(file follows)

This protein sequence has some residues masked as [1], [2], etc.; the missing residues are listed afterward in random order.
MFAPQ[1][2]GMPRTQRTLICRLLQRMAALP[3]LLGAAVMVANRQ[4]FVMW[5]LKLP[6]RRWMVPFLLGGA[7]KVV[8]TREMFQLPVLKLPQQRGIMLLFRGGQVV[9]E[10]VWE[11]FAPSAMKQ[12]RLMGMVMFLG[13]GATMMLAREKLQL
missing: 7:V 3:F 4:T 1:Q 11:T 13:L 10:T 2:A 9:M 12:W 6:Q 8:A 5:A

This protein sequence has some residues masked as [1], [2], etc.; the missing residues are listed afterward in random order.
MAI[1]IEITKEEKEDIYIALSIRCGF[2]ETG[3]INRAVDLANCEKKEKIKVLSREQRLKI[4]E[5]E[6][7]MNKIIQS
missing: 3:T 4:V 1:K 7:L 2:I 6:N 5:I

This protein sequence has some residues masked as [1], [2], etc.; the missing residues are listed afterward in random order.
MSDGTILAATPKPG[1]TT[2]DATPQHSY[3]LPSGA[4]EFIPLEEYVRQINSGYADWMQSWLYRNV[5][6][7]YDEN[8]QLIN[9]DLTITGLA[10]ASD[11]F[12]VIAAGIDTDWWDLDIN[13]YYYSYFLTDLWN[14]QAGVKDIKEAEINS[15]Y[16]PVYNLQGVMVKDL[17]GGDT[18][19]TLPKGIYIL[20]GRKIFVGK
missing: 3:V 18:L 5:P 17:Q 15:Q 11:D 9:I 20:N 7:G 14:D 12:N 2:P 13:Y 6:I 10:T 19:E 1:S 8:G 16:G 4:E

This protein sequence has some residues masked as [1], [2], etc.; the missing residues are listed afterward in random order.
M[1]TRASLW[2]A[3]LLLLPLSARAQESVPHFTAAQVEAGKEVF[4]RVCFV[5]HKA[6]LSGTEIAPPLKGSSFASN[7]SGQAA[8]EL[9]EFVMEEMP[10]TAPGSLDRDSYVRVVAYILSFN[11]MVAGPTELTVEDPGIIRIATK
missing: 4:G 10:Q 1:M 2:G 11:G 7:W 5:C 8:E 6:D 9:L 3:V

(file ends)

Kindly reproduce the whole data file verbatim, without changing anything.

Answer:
This protein sequence has some residues masked as [1], [2], etc.; the missing residues are listed afterward in random order.
MFAPQ[1][2]GMPRTQRTLICRLLQRMAALP[3]LLGAAVMVANRQ[4]FVMW[5]LKLP[6]RRWMVPFLLGGA[7]KVV[8]TREMFQLPVLKLPQQRGIMLLFRGGQVV[9]E[10]VWE[11]FAPSAMKQ[12]RLMGMVMFLG[13]GATMMLAREKLQL
missing: 7:V 3:F 4:T 1:Q 11:T 13:L 10:T 2:A 9:M 12:W 6:Q 8:A 5:A

This protein sequence has some residues masked as [1], [2], etc.; the missing residues are listed afterward in random order.
MAI[1]IEITKEEKEDIYIALSIRCGF[2]ETG[3]INRAVDLANCEKKEKIKVLSREQRLKI[4]E[5]E[6][7]MNKIIQS
missing: 3:T 4:V 1:K 7:L 2:I 6:N 5:I

This protein sequence has some residues masked as [1], [2], etc.; the missing residues are listed afterward in random order.
MSDGTILAATPKPG[1]TT[2]DATPQHSY[3]LPSGA[4]EFIPLEEYVRQINSGYADWMQSWLYRNV[5][6][7]YDEN[8]QLIN[9]DLTITGLA[10]ASD[11]F[12]VIAAGIDTDWWDLDIN[13]YYYSYFLTDLWN[14]QAGVKDIKEAEINS[15]Y[16]PVYNLQGVMVKDL[17]GGDT[18][19]TLPKGIYIL[20]GRKIFVGK
missing: 3:V 18:L 5:P 17:Q 15:Q 11:D 9:I 20:N 7:G 14:D 12:N 2:P 13:Y 6:I 10:T 19:E 1:S 8:G 16:G 4:E

This protein sequence has some residues masked as [1], [2], etc.; the missing residues are listed afterward in random order.
M[1]TRASLW[2]A[3]LLLLPLSARAQESVPHFTAAQVEAGKEVF[4]RVCFV[5]HKA[6]LSGTEIAPPLKGSSFASN[7]SGQAA[8]EL[9]EFVMEEMP[10]TAPGSLDRDSYVRVVAYILSFN[11]MVAGPTELTVEDPGIIRIATK
missing: 4:G 10:Q 1:M 2:G 11:G 7:W 5:C 8:E 6:D 9:L 3:V